They've all been selected to run EA.
yahto's forum posts
I recall watching a quicklook of Bignic's Zombies where Patrick and Brad lauded the soundtrack, after which I went out and got it on bandcamp, having no other contact with the game from other media outlets. I went back to look for the quicklook (before the new site launch) and couldn't find it anywhere, only Hamst3r's videos. Is this a case like the notorious 50 Cent Blood on the Sand quicklook? Am I going crazy?
Supposedly this year we're getting the new Brothers in Arms, although I don't know how to feel about the style they're going for. I'd much rather an influence from Band of Brothers, not Inglourious Basterds, but for the Bulletstorm/Borderlands gameplay they're going for, it does make some sense.
I'm sure this is largely for roleplaying reasons, but I could only justify something like this if there is some tangible benefit or has some influence on reactions from NPCs in a town. If it's like the maid in the Skingrad player-house that's essentially a pie and drink dispenser, I can do without.
@Storms: And I think Skyrim's NPCs will be an even bigger step that Fallout 3. The quality of the NPCs is really amazing for the volume, I just hope they steer away from methods like letting Radiant AI handle conversations between NPCs which breaks the illusion when they say disjointed things to each other. It probably won't be disappointing this time since they really touted the AI before Oblivion's release, but since they're being quiet about it this time, they must have spent the time to really flesh out the system and make it believable.
They couldn't really brush over this, being one of the first big releases in the latter half of the year. It would be nice if Jeff could talk about the content in the preview build a little more at length considering other press have covered it. I know I liked it, but I'd like to know if he thinks the rest of the game is consistent with the quality of that build.
The mile-long pages are difficult to navigate despite the contributors doing a great job of organizing the information. TF2 is one big one, some other pages like Morrowind have a lot of class info which is extraneous and overwhelming to someone just trying to get the gist of the game, but should be accessible for users looking for that info.
Also, if someone goes to a page looking for character info or something, they usually end up scrolling by a plot synopsis with end game spoilers staring them right in the face.
Jeff mentioned on a recent bombcast that he has been devoting time to filling out Credits information recently, but I don't think he voiced any concerns about the system. I agree that it could use some changes for easier input though. The main reason it's done this way, as you said, is probably so there aren't hundreds of pages devoted to people that only ever work on one game and are irrelevant to the bigger picture of the industry.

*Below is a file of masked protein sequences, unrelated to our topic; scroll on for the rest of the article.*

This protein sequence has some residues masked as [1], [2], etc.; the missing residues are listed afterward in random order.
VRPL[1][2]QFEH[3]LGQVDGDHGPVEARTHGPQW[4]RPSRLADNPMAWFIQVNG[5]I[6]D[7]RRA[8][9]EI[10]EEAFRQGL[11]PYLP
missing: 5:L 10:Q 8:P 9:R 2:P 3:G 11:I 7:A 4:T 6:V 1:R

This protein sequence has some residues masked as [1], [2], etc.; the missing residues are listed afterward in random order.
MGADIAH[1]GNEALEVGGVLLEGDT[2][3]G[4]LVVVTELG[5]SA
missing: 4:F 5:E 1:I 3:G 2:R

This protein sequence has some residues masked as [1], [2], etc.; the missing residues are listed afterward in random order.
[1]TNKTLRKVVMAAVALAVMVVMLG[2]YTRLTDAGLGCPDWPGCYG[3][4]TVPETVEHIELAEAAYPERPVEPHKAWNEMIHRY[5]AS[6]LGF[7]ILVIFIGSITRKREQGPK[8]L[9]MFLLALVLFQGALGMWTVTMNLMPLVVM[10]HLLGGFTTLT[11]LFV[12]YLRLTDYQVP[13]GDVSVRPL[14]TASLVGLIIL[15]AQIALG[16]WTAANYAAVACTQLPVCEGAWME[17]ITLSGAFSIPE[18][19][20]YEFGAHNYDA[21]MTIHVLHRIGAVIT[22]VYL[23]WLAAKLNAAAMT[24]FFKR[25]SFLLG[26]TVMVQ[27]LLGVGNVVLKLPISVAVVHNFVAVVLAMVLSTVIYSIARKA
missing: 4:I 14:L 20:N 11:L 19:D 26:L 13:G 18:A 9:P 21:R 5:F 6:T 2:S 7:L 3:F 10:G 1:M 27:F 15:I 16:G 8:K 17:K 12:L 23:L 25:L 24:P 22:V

Maybe if a person with no page is credited enough times they could then become eligible for a page? Only for people in senior roles, of course. This would eliminate up-and-coming people in the industry not being able to be credited until someone just decided they deserve a page, which isn't a really objective way of doing it.
You see a lot of credits for people who aren't in senior roles getting pages here just because they were on a Bombcast.
I've never played a coop game that personally led to an immersive experience. As soon as you introduce another person into a world full of NPCs, that in Bethesda's usual case are not even convincing on their own, the glass shatters for me. Despite the Elder Scrolls' history of robot NPCs it's still a better experience to be surrounded by them than having another person sticking out like a sore thumb as the two of you walk around the world like you're visiting a wax museum.
Does only one person take the quest? Only one person becomes the head of the Mages Guild? Skyrim has 60000 lines of recorded dialogue, do they need to pick through them and record twice where the number of players being addressed is spoken? And Mods, another huge part of the game, are a headache to manage for one person, but two people with exactly modified games would be worse.
There was a coop mod for Morrowind, albeit a very primitive one, and the person I played with immediately started stealing every piece of clutter that wasn't nailed down to sell off. I would imagine an MMO being a world of barren houses with dead NPCs everywhere. As soon as you change those mechanics to fix it, which I think Bethesda would be capable of doing with a lot of time, it's not Elder Scrolls.
To everyone who says 'coop would be sweet' I'm not arguing against that, but you need to consider the logistics of it. If people keep clamoring for it as they've done in the past, and continue to do so as TES gets more popular, Todd Howard might change his mind on the matter and we'll have a gimped unimmerisve coop game in 15 years.